New utilities comparison site looks to create an even split
Tim Andrew and David Ingram both tossed aside comfortable corporate jobs to launch utilities comparison site SplitIt.com.au.
With several other players already in the comparison marketplace, this may seem like a risk, but SplitIt comes with a twist – commission is divided 50-50 between the business and customers that take on new providers.
Having started with the health insurance industry, SplitIt is looking to expand to other sectors.
Andrew spoke to StartupSmart about how the venture came about.
What’s the idea behind SplitIt?
It’s an online marketplace for essential household services, where we split the commission we get from providers 50-50 with the customer.
We have health insurance on the site now and there are probably another half a dozen industry verticals coming up in the next 18 months, such as energy, mobiles, credit cards and other insurance.
People are spending an average of $20,000 a year, per household, on all the things they’ve got to have, such as energy, credit cards and so on. This cost is increasing and it’s causing people to shop around, which are being talked about a lot in the media at the moment.
We’ve tried to find a solution with the commission split that is rewarding for all parties. We act as the sales fulfilment part, not just the lead generation part, so amounts are reconciled at the end of the month.
What kinds of savings are we talking about here?
The site performs as broad a comparison as possible so that customers can get the best deal. It’s different from the likes of iSelect, which will just compare two or three providers that will pay a commission.
The savings are around $200, but can be as much as $600 on some policies. For energy, which will be coming up next, it’ll be around $50 to $100.
For consumers, it’s a bit like getting a birthday card with $50 in it from grandma. It’s guilt-free money, which has a very strong emotional pull for people.
What is the industry reaction to this?
The industry is used to having a broker, but this system allows them to see exactly what competitors are paying. This can help them gravitate towards a market segment or geographic area that they want to focus upon.
It’s an acquisition roll for companies. The industry is actually nudging us towards this model as it gives the industry control over commission and their cost per acquisition. It’s much more industry-aligned.
The energy industry actually wants to shake up the order of things. They don’t want money to be churned and the only beneficiary is the broker.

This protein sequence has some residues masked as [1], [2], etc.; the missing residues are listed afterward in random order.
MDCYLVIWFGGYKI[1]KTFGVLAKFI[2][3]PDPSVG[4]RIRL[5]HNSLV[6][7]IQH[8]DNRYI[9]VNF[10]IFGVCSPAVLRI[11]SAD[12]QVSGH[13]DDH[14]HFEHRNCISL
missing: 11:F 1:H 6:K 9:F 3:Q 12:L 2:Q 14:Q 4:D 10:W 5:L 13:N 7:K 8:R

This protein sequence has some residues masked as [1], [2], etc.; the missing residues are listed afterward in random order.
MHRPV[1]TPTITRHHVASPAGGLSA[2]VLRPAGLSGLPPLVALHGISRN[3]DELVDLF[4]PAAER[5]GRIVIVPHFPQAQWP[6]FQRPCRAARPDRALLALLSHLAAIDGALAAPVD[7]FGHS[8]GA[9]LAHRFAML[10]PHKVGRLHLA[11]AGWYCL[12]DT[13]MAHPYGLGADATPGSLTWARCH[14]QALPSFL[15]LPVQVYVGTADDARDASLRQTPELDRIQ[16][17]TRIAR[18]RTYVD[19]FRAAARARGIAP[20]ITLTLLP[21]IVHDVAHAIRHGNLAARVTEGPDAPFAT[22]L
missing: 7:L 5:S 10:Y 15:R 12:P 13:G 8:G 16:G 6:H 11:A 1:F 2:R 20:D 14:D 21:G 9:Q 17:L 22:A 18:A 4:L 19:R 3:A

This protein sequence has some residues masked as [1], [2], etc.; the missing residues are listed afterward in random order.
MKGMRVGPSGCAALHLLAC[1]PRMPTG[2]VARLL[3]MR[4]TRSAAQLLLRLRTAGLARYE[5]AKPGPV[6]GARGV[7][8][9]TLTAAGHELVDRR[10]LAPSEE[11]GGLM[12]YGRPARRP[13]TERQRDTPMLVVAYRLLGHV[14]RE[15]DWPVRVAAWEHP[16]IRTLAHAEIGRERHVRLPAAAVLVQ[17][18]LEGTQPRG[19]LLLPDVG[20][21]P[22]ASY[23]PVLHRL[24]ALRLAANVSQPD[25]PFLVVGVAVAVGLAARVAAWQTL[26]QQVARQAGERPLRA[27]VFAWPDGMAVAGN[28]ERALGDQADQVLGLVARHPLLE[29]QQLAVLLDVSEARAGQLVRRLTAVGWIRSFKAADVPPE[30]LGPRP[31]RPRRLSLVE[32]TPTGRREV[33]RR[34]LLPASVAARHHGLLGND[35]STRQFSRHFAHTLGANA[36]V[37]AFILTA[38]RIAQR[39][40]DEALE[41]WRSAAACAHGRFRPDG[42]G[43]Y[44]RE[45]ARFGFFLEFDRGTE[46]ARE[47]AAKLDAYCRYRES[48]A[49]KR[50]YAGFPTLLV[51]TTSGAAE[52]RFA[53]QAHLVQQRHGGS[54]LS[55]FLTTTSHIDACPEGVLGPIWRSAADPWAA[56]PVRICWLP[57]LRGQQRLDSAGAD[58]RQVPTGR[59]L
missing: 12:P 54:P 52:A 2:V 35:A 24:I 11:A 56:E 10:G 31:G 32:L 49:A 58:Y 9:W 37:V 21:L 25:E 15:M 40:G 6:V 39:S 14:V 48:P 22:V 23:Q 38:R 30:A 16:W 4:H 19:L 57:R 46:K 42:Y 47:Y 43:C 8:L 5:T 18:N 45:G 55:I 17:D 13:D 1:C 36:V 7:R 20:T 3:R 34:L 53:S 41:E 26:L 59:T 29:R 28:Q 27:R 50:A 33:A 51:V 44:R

Why did you decide to do this?
David came from a health management background and when he moved here from the UK, he was expecting to find the same comparison sites as he did back home.
He couldn’t work out why these sites didn’t exist and thought that there was an opportunity here, compared to the more mature UK market.
I was at NAB and it struck me how in the mortgage industry there was a dislike for using intermediaries. I thought there must be a way to benefit customers but also the industry.
We were talking about this over a beer, as many of these things start, and we thought there was an opportunity that we should have a crack at.
We put the idea out there while we were still at our jobs and got a strong positive reaction to it from the industries, especially health insurers that have been shut out from the likes of iSelect and feel that the commission model was unsustainable.
So we decided to go ahead and work on this new business.
How have you funded the business?
We went out to get investment. We were pitching a model that was simple to understand as we ended up getting $800,000 from private high net worth and seed investors, such as Lord James Blyth, the former chairman of Diageo Worldwide.
We ended up getting five investors, all of whom understood what we were trying to do because they’ve seen the problem of having your margins destroyed by the current model.
How did you convince them to back an untried start-up?
The Australian business market is quite small, so we approached people we knew or people who we’d been approached by.
I think they liked the fact that in this comparison market, there are a lot of ‘me toos’, but not many actually looking to shake things up a bit. The model of giving control over the cost per acquisition resonated.
Also, we both have strong corporate backgrounds in several different areas and I had a start-up from some time back. We know the industries well, which gives investors confidence.
It took about eight weeks from go to woe. It’s sales 101 really – we targeted people who would understand the pain point we were trying to solve.
We’ve spent the money on developing the site and recruiting some whizz bang technical people. We’ve kept a bit on board for the move into energy comparison.
Aren’t the margins a bit skinny for you, given the 50-50 commission split?
There are actually good, sustainable margins in there for us. There’s around $100 million a year spent in hidden commissions in the health insurance industry, so there’s plenty of money around.
What are your goals for the business?
In the short term we want to perfect the health insurance element and then get energy launched, along with other verticals.
We are looking at the US, UK and Asia. We’ve already had some people in Singapore who’ve been in touch asking about this idea, but we’re focusing on Australia first.
Within 12 months we want 50,000 customers and then keep doubling year on year.
We see the market growing in Australia before we’re eating competitors’ lunches, but ultimately there will be two or three main players. In the US and UK, it’s more of a disruptive model for others.